"Whatever rep range I'm using, I always focus on pushing my reps to failure," Jen emphasizes.3
Take Recovery Seriously
Going hard in the gym seven days a week doesn't lead to exponential gains. To build maximum muscle, you must take rest seriously. You actually tear your muscles down while in the gym. In order for them to properly recover and build, they need to have weekly rest time.
"I always take at least one day of full rest from my workouts each week," Jen says. "This means no weights or cardio. Sometimes it'll be an active rest day and I'll do a yoga class, but I definitely make sure to allow my body enough time to recover from lifting."
Recovery can also be aided by what you eat. "Proper supplementation and nutrition are key as well," Jen says. "During or at the end of every workout, I take Cellucor Alpha Amino. The amino acids in this product help not only with recovery, but growth as well."
Add Cardio to the Picture
You may have a picturesque physique in mind, but your overall health is always important. "In an effort to achieve optimal health, cardio should be done year round," Jen says. "Including cardio as a key component to your workouts is essential in order to stay at a healthy, lean level while adding muscle."
All too often, Jen says she sees people make the mistake of cutting cardio out completely during a muscle-building cycle. Ultimately, she says, this means putting on too much fat mass and then having to "cut" that off. Over time, this cycle can lead to a repetitive loss of hard-earned muscle and very small net gains.
"Bulking/cutting is a vicious cycle that I see many competitors go through, and it's not the best way to make overall improvements to your physique," Jen states. "If you can maintain a healthy level of body fat the entire year, adding muscle—and being able to hold on to your muscle—is definitely doable."
Jewell recommends that you opt for high-intensity interval training (HIIT) rather than steady-state cardio training. HIIT workouts are based on alternating intervals of all-out work and slower, recovery work. For example, you can sprint on the treadmill or outdoors for 15-20 seconds, walk for 40-45 seconds, and then repeat.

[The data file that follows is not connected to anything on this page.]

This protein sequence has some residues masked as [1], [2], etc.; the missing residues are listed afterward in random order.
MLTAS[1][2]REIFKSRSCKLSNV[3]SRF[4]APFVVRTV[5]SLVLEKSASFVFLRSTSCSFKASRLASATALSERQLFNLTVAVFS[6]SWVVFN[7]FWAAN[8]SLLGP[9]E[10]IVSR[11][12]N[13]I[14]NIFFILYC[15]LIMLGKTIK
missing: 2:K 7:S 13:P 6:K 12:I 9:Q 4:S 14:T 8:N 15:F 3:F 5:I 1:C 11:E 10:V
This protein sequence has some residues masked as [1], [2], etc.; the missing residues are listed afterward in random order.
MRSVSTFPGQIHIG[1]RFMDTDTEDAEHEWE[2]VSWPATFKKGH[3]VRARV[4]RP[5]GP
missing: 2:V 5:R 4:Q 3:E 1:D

"Adding these more intense bouts of exercise combined with brief stints of recovery can help aid fat loss while helping preserve hard-earned muscle," Jen says. For optimal benefits, she recommends 3-4 sessions of 20 minute each per week.5
Keep Your Motivation Constant
Nearly everyone struggles with lagging motivation occasionally. As the summer weather starts to heat up, it's not abnormal at all to find yourself wanting to forgo the gym to soak in some sun.
Jen has an easy solution for this: "Skip the gym!" Staying out of the gym doesn't mean skipping out on your workout; it just means embracing the outdoors. "I take my workouts outdoors whenever I can," Jen says. "I'm all about having fun with fitness."
"Don't be afraid to take a day off from the weights and head out into the local park, track, or beach to mix up your usual routine," she adds.
While you might not be able to do quite everything outside that you'd do in a brick-and-mortar gym, you can certainly do a lot to keep your muscles stimulated. Bodyweight exercises, sprints, or resistance-band work in the park will all transform your body and keep your muscles stimulated sans weight-room equipment.
As with all fitness endeavors, variation is key with outdoor workouts in order to prevent a progress plateau. "Aside from bodyweight exercises, try doing cardio by running the stairs or sprinting on the track, or grab some friends for a game of volleyball or softball," Jen suggests.
Jen's Muscle-Building Workout
Now that you know Jewell's top tips for muscle-building success, it's time to dive into her workout. With this workout, you'll have two days off per week. Add them into the program wherever they fit best with your schedule—preferably one midweek and another on the weekend.
Note: the dropsets should only be implemented occassionally—not every workout. When you don't do a dropset, perform a regular set.